Product recalls reveal risk to retailers from toxic chemicals

The launch of Early Learning Centre’s new green marketing campaign in August was overshadowed by a massive industry-wide recall of toys containing high levels of lead. The campaign fails to mention chemicals in products.

The “Going Green” campaign launched by Early Learning Centre is designed to boost its green credentials with shoppers.

According to Leann Atkinson, head of corporate responsibility, the campaign focuses on sustainable wood sourcing and packaging because these were the issues mentioned by its customers.

Targets include making all wood products comply with a “forest friendly sourcing policy” by 2010. Products should either have Forest Stewardship Council chain of custody certification, or be made of recycled wood, rubber wood or bamboo. The retailer says 65% of wood products already comply.

Also by 2010, own-brand cardboard packaging will have to contain at least 70% recycled material, all packaging must be recyclable and product packaging will be cut by 30%.

The campaign excludes chemicals, despite a series of global product recalls this summer of toys with paint containing excessive lead. In mid-August, millions of Mattel toys made in China were recalled and removed from retailers’ shelves.

The recalls – the latest in a series involving products made in China – not only exposed current frailties in product testing by retailers and manufacturers, but also raised the question of how many other products on sale pose a serious risk to consumers.

In June, Early Learning Centre had to withdraw Thomas & Friends products made by US firm, RC2. Mothercare, which bought Early Learning Centre in June, was forced to remove Dora the Explorer toys in August. The toys were made by Mattel subsidiary Fisher-Price.

The withdrawals have belatedly prompted scrutiny of internal checks, and were “examples of how things can go wrong despite very tight control measures”, said a Mothercare statement. Processes have since been “double-checked” and “surveillance in this area” increased. Suppliers have been reminded of legal requirements and asked to check their paint stocks. Mothercare is also “increasing the amount of final product testing carried out.”

Toxicological assessments are conducted for “products with intended chemical release” such as paints, crayons and baby lotions. Unintended release from embedded chemicals is monitored through “supplier declaration of compliance and independent product testing”.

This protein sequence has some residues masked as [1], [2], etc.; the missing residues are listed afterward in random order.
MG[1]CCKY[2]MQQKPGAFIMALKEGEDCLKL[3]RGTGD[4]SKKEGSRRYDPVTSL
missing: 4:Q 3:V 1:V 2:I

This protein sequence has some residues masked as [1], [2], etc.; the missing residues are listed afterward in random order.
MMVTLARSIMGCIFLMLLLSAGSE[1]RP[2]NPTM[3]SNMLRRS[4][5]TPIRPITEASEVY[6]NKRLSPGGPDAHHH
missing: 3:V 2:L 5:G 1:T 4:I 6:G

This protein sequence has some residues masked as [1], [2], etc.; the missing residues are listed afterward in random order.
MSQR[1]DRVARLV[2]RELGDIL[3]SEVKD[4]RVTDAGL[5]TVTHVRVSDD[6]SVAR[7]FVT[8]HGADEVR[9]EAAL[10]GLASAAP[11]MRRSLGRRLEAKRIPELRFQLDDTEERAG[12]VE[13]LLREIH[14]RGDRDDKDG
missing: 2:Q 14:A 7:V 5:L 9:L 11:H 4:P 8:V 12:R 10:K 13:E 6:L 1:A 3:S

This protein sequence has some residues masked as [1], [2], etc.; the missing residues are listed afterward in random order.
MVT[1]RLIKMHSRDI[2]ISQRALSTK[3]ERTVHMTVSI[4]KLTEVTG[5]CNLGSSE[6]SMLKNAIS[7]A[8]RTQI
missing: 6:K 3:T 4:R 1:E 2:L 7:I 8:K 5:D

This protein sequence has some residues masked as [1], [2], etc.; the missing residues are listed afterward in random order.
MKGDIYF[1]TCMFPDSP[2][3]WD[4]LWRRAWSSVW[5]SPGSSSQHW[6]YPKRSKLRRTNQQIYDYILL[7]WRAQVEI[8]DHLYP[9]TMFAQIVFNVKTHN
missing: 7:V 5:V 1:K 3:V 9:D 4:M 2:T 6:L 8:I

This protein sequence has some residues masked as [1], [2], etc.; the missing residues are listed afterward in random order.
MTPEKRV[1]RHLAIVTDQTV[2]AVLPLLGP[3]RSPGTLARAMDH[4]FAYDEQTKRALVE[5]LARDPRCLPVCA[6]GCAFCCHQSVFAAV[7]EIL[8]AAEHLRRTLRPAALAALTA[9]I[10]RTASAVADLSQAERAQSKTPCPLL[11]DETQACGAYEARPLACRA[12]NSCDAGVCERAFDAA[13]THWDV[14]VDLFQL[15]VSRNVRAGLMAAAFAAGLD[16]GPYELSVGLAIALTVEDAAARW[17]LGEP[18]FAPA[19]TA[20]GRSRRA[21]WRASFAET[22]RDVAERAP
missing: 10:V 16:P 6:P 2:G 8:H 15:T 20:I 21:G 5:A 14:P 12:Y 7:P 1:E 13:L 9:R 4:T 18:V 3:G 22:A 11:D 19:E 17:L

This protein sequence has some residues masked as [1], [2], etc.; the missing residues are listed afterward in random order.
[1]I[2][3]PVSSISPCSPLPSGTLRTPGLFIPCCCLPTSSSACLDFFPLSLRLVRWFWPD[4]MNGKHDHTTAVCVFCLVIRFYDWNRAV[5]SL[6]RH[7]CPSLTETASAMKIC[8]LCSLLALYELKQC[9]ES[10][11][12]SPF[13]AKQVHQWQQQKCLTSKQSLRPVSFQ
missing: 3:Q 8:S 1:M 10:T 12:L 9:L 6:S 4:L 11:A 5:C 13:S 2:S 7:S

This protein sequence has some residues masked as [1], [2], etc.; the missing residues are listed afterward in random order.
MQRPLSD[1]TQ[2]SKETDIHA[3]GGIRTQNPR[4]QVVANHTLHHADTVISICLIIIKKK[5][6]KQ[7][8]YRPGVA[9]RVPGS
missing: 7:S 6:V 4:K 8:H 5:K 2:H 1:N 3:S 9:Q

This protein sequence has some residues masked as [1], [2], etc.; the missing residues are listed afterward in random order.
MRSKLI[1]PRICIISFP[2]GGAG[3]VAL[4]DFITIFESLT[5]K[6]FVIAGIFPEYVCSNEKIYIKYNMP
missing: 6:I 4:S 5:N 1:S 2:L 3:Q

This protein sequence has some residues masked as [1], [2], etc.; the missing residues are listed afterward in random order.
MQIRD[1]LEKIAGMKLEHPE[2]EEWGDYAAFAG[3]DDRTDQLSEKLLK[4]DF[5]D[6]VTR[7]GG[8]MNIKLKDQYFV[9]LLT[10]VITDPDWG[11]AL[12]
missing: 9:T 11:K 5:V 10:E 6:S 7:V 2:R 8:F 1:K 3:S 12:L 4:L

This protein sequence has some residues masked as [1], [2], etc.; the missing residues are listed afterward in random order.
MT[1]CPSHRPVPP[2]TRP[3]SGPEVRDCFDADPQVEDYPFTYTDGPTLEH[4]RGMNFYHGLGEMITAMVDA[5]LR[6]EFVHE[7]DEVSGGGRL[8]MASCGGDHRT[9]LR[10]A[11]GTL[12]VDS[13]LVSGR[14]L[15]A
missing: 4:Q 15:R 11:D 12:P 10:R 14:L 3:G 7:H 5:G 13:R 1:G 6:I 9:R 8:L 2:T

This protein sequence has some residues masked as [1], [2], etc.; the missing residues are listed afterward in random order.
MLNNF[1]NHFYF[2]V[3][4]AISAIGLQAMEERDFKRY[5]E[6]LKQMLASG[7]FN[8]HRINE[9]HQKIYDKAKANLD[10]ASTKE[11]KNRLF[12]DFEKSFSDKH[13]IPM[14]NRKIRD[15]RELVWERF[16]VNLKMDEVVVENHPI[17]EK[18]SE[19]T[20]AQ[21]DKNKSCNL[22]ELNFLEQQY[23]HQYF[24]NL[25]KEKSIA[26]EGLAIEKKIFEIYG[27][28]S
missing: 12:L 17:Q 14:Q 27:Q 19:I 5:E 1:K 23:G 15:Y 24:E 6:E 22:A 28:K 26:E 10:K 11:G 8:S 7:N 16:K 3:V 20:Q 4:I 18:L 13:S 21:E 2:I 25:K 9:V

Early Learning Centre’s chemicals policy, issued to suppliers in 2005, calls for listed priority substances of concern to be avoided where possible. However, it sets no maximum levels or timetable to phase them out.

The company has previously conducted supplier surveys to monitor compliance, but Ms Atkinson admits this is “a mammoth task with such a large supply chain and a diverse product range”, combined with suppliers’ failure to keep “records of all substances in products”.

The focus has shifted to helping suppliers understand and comply with new requirements under the EU Directive on the restriction of hazardous substances (RoHS) and the EU REACH chemicals regime.

In 2002, Mothercare followed Early Learning Centre in signing a Friends of the Earth pledge to phase out risky chemicals within five years. In 2004, Early Learning Centre was ranked second in FoE’s league of toy retailers’ performance (ENDS Report 353, pp 31-32 ). Mothercare came seventh after a questionnaire revealed that its own-brand products contained substances such as brominated flame retardants, triclosan and bisphenol A (see p 5  ).

The firm’s chemicals policy, introduced in 2003, says its goal is to “seek to phase out the use of materials that may pose an unacceptable risk” when scientific or consumer concern demands this. But it was unable to say whether its products still contain any of these substances. It claimed to be “very proactive” in addressing phthalates, some of which are linked to endocrine disruption.

Permanent EU restrictions on phthalates in toys came into force last year (ENDS Report 367, p 48 ). Mothercare’s 2007 annual report said it has “attempted” to ensure all products comply with the restrictions. It is extending phthalate restrictions to clothing and footwear.

Another goal is to ensure that hazardous substances are only used “in a safe and controlled way, and that processes and procedures comply with relevant national regulations”.

Own-brand products are manufactured in places including China, Thailand and India and the firm said it visits suppliers to ensure that they have minimum standards in place. “Although we haven’t carried out specific environmental audits we would expect auditors to pick up on issues such as pollution of local rivers and discharge of toxic chemicals to the atmosphere,” said Mothercare.

The company still has not set the targets for energy and water use promised in its environmental policy. This is unsurprising, as the firm has no formal environmental management system in place and no one has overall responsibility for environmental issues.

“Traditionally we have dealt with environmental issues on a more informal basis,” said Mothercare.

“We have made a lot of environmental improvements and we realise that without the baseline data and a clear target we can’t demonstrate to the outside world just how seriously we take this issue.”